Another day without him, another evening doomed by his absence, another night ceded to the endless tears. She missed him, everyday, every second. What had she done to deserve this? She had given 13 solid years of her life to her love. She still had his fragrance enmeshed in every fiber of his T shirt. His room was just as he had left it. That basketball of his, bedaubed with dirt, was still where he had thrown it upon coming home tired after maghrib adhaan. He was too good at basketball. “Mama, will you come to watch me defeat Michael Jordan?” He’d flex his arm to show off his biceps trying to convince maa he actually could do what he said, and then winked. Both of them broke out in a laughter. “My son is going to be much more successful, Insha Allah.” He’d then hug her and kiss her on her head. And while being hugged, maa tried her best to in breathe as much of her son’s scent as she could. Something told her it won’t be around for long.
That favourite photo frame of his on his bedside, having a family picture still made maa tear up. How handsome he looked in his blue shirt, smiling in that picture. He must be smiling just the same right now as well, maa’s belief condoled her.
“Maa, I want that Spiderman bed sheet, please.” “No, but I just bought a new one for you last week. It’s blue and lovely.” “Pretty please maa.” His cheesy smile couldn’t allow maa to resist more. The very next week, he was sleeping on his bed covered in his longed for bed sheet. It still adorned his bed, but he wasn’t there to snuggle atop it.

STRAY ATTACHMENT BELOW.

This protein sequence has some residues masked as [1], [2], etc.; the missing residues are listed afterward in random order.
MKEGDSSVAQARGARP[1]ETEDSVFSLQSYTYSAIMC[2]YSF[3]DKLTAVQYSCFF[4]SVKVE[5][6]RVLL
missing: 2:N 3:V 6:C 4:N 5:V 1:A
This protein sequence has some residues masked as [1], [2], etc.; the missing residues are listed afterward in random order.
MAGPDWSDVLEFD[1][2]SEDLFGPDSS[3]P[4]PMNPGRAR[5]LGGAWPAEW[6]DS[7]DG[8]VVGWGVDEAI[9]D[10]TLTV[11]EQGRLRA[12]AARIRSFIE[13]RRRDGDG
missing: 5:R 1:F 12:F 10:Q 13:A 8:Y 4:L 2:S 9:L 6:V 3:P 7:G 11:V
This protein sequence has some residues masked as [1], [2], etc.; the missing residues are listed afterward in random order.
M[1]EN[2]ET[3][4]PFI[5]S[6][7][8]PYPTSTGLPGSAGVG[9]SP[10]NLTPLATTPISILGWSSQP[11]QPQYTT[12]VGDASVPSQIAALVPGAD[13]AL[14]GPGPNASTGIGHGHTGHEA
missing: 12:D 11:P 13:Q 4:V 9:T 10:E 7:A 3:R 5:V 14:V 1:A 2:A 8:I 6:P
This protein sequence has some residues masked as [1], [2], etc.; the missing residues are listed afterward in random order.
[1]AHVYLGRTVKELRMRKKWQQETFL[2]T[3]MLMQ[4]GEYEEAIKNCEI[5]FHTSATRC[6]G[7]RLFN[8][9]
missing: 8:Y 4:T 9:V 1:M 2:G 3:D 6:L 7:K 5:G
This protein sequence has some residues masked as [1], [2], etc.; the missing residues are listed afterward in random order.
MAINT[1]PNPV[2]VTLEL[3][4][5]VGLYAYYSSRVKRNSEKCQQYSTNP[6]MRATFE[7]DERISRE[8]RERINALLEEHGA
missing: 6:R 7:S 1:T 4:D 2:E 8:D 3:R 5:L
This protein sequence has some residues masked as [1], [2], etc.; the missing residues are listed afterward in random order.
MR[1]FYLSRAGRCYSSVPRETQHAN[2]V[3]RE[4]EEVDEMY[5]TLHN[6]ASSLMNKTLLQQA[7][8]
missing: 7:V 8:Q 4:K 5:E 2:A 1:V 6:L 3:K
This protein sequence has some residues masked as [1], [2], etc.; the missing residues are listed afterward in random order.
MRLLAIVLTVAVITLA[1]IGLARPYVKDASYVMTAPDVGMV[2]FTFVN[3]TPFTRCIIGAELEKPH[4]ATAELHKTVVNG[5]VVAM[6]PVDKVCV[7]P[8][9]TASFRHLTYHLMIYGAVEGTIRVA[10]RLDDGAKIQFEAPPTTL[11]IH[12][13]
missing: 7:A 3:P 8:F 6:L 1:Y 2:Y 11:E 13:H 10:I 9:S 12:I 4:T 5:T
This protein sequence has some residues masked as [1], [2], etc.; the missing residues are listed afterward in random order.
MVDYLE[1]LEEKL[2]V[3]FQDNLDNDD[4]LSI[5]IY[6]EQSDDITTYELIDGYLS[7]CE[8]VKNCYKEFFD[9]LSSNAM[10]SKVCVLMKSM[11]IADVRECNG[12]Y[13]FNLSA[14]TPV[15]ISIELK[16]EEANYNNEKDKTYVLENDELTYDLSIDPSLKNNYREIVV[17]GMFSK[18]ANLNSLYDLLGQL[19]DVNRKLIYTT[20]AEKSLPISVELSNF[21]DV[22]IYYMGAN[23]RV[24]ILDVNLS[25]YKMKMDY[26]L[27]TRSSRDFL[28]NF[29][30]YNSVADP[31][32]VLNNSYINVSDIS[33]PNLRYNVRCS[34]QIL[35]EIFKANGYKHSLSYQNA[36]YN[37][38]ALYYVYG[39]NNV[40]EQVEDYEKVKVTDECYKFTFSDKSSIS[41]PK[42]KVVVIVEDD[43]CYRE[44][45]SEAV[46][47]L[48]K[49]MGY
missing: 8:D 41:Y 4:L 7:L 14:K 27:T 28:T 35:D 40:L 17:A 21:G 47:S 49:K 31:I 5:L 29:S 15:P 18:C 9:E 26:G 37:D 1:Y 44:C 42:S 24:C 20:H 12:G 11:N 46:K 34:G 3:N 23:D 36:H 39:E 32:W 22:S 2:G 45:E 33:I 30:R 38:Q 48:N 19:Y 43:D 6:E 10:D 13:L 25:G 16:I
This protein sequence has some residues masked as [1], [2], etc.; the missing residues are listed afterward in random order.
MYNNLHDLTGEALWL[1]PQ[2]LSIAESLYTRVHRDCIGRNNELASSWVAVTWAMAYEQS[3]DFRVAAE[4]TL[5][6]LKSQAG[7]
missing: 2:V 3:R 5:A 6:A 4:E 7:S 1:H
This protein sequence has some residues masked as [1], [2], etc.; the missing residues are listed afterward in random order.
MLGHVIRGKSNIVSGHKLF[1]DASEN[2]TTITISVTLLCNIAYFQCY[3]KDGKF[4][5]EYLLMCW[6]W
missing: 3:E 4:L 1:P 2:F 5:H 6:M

And how could she forget the day his abu jee had caught him one wheeling on main road. He was furious and outraged and was about to pounce upon his son with a belt in his hand. “Stop, please” she had shouted at the top of her voice; “I promise you he won’t do it again.” After prolonged and heated up negotiations between the parents, he was spared from abu jee’s belt. But as soon as abu jee left, maa had slapped him with tears in her eyes. “Don’t you dare do this again.” She had warned him and that was enough to stop him from ever repeating it.
His trophies that embellished his room’s shelf lamented his departure too. A testimony of his achievements, then a source of pride and now merely a beautiful memory for her.
Tears had crossed the brim and had dampened her face when she felt a formidable presence around her. She knew who it was. She turned around and dug her weeping face in his arms. Her husband had to stay strong for her. Her husband had to overlook his emotions following the loss of his only son, his only child, his only support for life. He had to take care of his son’s maa. He did cry his heart out, but in aloofness at night. He did mourn the loss of his crutches, but in the rain when nobody could see his tears.
Life had been savage. It felt as if it’s been ages they last smiled or talked in peace or relaxed. Life had deprived them of all such luxuries. They were just getting dragged to wherever fate was taking them. It was a constant battle between their colourless life and death, that they so much yearned for. Their home lifeless, their lives, aimless. They didn’t know whether to console their partner or to clam their own selves down. Their son’s memories not only comforted them, but also haunted them at times.